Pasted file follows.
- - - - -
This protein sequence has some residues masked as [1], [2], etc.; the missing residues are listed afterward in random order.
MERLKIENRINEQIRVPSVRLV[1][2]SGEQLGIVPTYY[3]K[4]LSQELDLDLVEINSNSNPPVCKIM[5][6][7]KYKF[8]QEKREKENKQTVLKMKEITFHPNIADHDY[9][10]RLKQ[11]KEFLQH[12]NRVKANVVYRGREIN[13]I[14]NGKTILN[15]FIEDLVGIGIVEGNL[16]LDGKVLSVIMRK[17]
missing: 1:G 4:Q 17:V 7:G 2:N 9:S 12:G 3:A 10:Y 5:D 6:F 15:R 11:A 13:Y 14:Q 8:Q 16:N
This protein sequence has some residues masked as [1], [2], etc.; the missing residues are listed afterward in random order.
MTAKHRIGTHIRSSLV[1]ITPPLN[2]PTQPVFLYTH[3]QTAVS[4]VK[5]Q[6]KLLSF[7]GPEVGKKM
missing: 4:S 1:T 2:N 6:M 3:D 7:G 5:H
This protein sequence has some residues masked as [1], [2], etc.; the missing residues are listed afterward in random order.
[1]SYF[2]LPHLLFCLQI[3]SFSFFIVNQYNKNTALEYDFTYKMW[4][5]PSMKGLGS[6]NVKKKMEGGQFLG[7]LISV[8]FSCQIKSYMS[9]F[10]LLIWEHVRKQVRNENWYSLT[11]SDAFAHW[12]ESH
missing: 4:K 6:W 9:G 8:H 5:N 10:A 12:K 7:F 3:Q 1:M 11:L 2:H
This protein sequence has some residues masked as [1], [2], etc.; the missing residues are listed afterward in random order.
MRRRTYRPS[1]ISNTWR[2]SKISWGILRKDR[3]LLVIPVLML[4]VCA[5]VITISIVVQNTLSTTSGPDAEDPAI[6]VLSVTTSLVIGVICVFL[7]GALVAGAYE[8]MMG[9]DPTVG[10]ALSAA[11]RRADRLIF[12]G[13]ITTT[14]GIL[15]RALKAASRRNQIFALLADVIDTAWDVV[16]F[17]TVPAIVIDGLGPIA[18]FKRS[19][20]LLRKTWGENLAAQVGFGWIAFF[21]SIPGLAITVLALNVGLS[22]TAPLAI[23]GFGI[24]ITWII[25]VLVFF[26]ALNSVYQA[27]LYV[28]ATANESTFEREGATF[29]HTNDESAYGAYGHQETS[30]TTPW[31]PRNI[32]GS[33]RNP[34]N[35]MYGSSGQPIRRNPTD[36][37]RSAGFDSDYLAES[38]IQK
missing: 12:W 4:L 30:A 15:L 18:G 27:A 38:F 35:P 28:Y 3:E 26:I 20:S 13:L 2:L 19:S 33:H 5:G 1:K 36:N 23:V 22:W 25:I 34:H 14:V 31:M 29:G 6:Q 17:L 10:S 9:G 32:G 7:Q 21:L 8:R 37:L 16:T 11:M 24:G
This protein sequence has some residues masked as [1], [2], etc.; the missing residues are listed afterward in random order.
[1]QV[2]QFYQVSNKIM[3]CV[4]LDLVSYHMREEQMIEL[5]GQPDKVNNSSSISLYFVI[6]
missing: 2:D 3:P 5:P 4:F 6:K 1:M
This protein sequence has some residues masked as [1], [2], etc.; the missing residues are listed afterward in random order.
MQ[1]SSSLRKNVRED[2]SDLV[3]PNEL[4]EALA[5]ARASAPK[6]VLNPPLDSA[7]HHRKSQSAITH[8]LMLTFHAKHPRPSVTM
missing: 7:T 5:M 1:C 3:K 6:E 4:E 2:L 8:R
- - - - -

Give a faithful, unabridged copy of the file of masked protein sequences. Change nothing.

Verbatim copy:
This protein sequence has some residues masked as [1], [2], etc.; the missing residues are listed afterward in random order.
MERLKIENRINEQIRVPSVRLV[1][2]SGEQLGIVPTYY[3]K[4]LSQELDLDLVEINSNSNPPVCKIM[5][6][7]KYKF[8]QEKREKENKQTVLKMKEITFHPNIADHDY[9][10]RLKQ[11]KEFLQH[12]NRVKANVVYRGREIN[13]I[14]NGKTILN[15]FIEDLVGIGIVEGNL[16]LDGKVLSVIMRK[17]
missing: 1:G 4:Q 17:V 7:G 2:N 9:S 12:G 3:A 10:Y 5:D 6:F 15:R 11:A 13:Y 14:Q 8:Q 16:N
This protein sequence has some residues masked as [1], [2], etc.; the missing residues are listed afterward in random order.
MTAKHRIGTHIRSSLV[1]ITPPLN[2]PTQPVFLYTH[3]QTAVS[4]VK[5]Q[6]KLLSF[7]GPEVGKKM
missing: 4:S 1:T 2:N 6:M 3:D 7:G 5:H
This protein sequence has some residues masked as [1], [2], etc.; the missing residues are listed afterward in random order.
[1]SYF[2]LPHLLFCLQI[3]SFSFFIVNQYNKNTALEYDFTYKMW[4][5]PSMKGLGS[6]NVKKKMEGGQFLG[7]LISV[8]FSCQIKSYMS[9]F[10]LLIWEHVRKQVRNENWYSLT[11]SDAFAHW[12]ESH
missing: 4:K 6:W 9:G 8:H 5:N 10:A 12:K 7:F 3:Q 1:M 11:L 2:H
This protein sequence has some residues masked as [1], [2], etc.; the missing residues are listed afterward in random order.
MRRRTYRPS[1]ISNTWR[2]SKISWGILRKDR[3]LLVIPVLML[4]VCA[5]VITISIVVQNTLSTTSGPDAEDPAI[6]VLSVTTSLVIGVICVFL[7]GALVAGAYE[8]MMG[9]DPTVG[10]ALSAA[11]RRADRLIF[12]G[13]ITTT[14]GIL[15]RALKAASRRNQIFALLADVIDTAWDVV[16]F[17]TVPAIVIDGLGPIA[18]FKRS[19][20]LLRKTWGENLAAQVGFGWIAFF[21]SIPGLAITVLALNVGLS[22]TAPLAI[23]GFGI[24]ITWII[25]VLVFF[26]ALNSVYQA[27]LYV[28]ATANESTFEREGATF[29]HTNDESAYGAYGHQETS[30]TTPW[31]PRNI[32]GS[33]RNP[34]N[35]MYGSSGQPIRRNPTD[36][37]RSAGFDSDYLAES[38]IQK
missing: 12:W 4:L 30:A 15:L 18:G 27:A 38:F 35:P 28:Y 3:E 26:I 20:S 13:L 2:L 19:S 33:H 5:G 1:K 36:N 23:V 22:W 25:I 34:H 14:V 31:M 29:G 6:Q 17:L 10:S 9:G 32:G 7:Q 21:L 8:R 37:L 16:T 11:M 24:G
This protein sequence has some residues masked as [1], [2], etc.; the missing residues are listed afterward in random order.
[1]QV[2]QFYQVSNKIM[3]CV[4]LDLVSYHMREEQMIEL[5]GQPDKVNNSSSISLYFVI[6]
missing: 2:D 3:P 5:P 4:F 6:K 1:M
This protein sequence has some residues masked as [1], [2], etc.; the missing residues are listed afterward in random order.
MQ[1]SSSLRKNVRED[2]SDLV[3]PNEL[4]EALA[5]ARASAPK[6]VLNPPLDSA[7]HHRKSQSAITH[8]LMLTFHAKHPRPSVTM
missing: 7:T 5:M 1:C 3:K 6:E 4:E 2:L 8:R